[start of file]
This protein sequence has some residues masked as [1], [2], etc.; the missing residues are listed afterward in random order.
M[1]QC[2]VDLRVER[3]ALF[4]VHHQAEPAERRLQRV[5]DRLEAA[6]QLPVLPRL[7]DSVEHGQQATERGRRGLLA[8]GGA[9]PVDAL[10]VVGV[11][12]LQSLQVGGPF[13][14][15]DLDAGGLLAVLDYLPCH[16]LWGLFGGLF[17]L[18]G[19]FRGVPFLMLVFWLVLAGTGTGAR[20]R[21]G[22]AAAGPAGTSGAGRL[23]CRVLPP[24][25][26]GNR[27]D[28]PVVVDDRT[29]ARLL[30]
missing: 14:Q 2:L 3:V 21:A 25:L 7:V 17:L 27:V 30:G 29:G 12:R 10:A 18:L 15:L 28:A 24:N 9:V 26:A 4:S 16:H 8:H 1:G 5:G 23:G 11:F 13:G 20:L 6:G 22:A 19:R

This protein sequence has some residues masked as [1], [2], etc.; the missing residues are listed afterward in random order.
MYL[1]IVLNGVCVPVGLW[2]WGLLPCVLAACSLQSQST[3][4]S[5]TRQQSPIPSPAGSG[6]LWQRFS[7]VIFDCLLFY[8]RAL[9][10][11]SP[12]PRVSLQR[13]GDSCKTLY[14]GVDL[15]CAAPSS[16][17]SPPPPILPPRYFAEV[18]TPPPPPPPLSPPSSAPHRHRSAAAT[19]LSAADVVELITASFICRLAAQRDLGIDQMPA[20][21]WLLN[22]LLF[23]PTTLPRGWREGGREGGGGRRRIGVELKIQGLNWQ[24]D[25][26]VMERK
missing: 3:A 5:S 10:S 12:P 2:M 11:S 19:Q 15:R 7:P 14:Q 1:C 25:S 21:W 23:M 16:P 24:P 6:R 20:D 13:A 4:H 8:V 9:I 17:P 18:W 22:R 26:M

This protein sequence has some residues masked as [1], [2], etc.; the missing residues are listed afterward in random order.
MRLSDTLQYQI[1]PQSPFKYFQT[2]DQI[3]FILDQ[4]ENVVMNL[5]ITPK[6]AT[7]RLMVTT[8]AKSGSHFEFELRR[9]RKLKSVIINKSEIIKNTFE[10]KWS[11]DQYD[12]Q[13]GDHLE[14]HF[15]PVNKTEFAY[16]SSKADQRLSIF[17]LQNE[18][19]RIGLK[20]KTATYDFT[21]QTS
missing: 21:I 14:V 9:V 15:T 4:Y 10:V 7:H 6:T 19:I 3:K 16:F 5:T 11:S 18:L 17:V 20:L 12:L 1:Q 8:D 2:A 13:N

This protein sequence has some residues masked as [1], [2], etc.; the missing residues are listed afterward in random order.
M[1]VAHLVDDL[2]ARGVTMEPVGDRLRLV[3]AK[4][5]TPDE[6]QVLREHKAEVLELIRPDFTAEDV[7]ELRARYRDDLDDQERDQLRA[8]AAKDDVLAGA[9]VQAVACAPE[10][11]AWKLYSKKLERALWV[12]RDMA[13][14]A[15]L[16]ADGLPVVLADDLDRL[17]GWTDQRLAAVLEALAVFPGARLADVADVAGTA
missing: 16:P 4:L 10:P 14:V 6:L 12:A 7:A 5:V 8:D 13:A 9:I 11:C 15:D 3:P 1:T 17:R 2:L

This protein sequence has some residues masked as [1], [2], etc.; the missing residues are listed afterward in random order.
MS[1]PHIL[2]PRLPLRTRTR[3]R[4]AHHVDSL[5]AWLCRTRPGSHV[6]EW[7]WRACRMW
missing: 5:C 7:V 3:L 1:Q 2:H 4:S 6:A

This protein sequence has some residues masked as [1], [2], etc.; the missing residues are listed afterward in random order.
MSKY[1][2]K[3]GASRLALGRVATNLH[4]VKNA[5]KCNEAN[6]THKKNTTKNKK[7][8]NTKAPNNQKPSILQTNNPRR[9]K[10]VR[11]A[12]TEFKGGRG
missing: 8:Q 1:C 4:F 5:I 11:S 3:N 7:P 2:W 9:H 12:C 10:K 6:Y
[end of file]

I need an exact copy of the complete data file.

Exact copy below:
This protein sequence has some residues masked as [1], [2], etc.; the missing residues are listed afterward in random order.
M[1]QC[2]VDLRVER[3]ALF[4]VHHQAEPAERRLQRV[5]DRLEAA[6]QLPVLPRL[7]DSVEHGQQATERGRRGLLA[8]GGA[9]PVDAL[10]VVGV[11][12]LQSLQVGGPF[13][14][15]DLDAGGLLAVLDYLPCH[16]LWGLFGGLF[17]L[18]G[19]FRGVPFLMLVFWLVLAGTGTGAR[20]R[21]G[22]AAAGPAGTSGAGRL[23]CRVLPP[24][25][26]GNR[27]D[28]PVVVDDRT[29]ARLL[30]
missing: 14:Q 2:L 3:V 21:A 25:L 7:V 17:L 27:V 30:G 29:G 12:R 10:A 18:L 15:L 28:A 24:N 9:V 26:A 4:S 16:H 8:H 1:G 5:G 23:G 11:F 13:G 20:L 6:G 22:A 19:R

This protein sequence has some residues masked as [1], [2], etc.; the missing residues are listed afterward in random order.
MYL[1]IVLNGVCVPVGLW[2]WGLLPCVLAACSLQSQST[3][4]S[5]TRQQSPIPSPAGSG[6]LWQRFS[7]VIFDCLLFY[8]RAL[9][10][11]SP[12]PRVSLQR[13]GDSCKTLY[14]GVDL[15]CAAPSS[16][17]SPPPPILPPRYFAEV[18]TPPPPPPPLSPPSSAPHRHRSAAAT[19]LSAADVVELITASFICRLAAQRDLGIDQMPA[20][21]WLLN[22]LLF[23]PTTLPRGWREGGREGGGGRRRIGVELKIQGLNWQ[24]D[25][26]VMERK
missing: 3:A 5:S 10:S 12:P 2:M 11:S 19:Q 15:R 7:P 14:Q 1:C 25:S 21:W 23:M 16:P 24:P 6:R 20:D 13:A 4:H 8:V 9:I 17:P 18:W 22:R 26:M

This protein sequence has some residues masked as [1], [2], etc.; the missing residues are listed afterward in random order.
MRLSDTLQYQI[1]PQSPFKYFQT[2]DQI[3]FILDQ[4]ENVVMNL[5]ITPK[6]AT[7]RLMVTT[8]AKSGSHFEFELRR[9]RKLKSVIINKSEIIKNTFE[10]KWS[11]DQYD[12]Q[13]GDHLE[14]HF[15]PVNKTEFAY[16]SSKADQRLSIF[17]LQNE[18][19]RIGLK[20]KTATYDFT[21]QTS
missing: 21:I 14:V 9:V 15:T 4:Y 10:V 7:H 6:T 19:I 3:K 16:F 5:T 11:S 18:L 17:V 20:L 12:L 1:Q 8:D 2:A 13:N

This protein sequence has some residues masked as [1], [2], etc.; the missing residues are listed afterward in random order.
M[1]VAHLVDDL[2]ARGVTMEPVGDRLRLV[3]AK[4][5]TPDE[6]QVLREHKAEVLELIRPDFTAEDV[7]ELRARYRDDLDDQERDQLRA[8]AAKDDVLAGA[9]VQAVACAPE[10][11]AWKLYSKKLERALWV[12]RDMA[13][14]A[15]L[16]ADGLPVVLADDLDRL[17]GWTDQRLAAVLEALAVFPGARLADVADVAGTA
missing: 16:P 4:L 10:P 14:V 6:L 12:A 7:A 5:V 8:D 13:A 9:I 11:C 15:D 3:P 1:T 17:R 2:L

This protein sequence has some residues masked as [1], [2], etc.; the missing residues are listed afterward in random order.
MS[1]PHIL[2]PRLPLRTRTR[3]R[4]AHHVDSL[5]AWLCRTRPGSHV[6]EW[7]WRACRMW
missing: 5:C 7:V 3:L 1:Q 2:H 4:S 6:A

This protein sequence has some residues masked as [1], [2], etc.; the missing residues are listed afterward in random order.
MSKY[1][2]K[3]GASRLALGRVATNLH[4]VKNA[5]KCNEAN[6]THKKNTTKNKK[7][8]NTKAPNNQKPSILQTNNPRR[9]K[10]VR[11]A[12]TEFKGGRG
missing: 8:Q 1:C 4:F 5:I 11:S 3:N 7:P 2:W 9:H 12:C 10:K 6:Y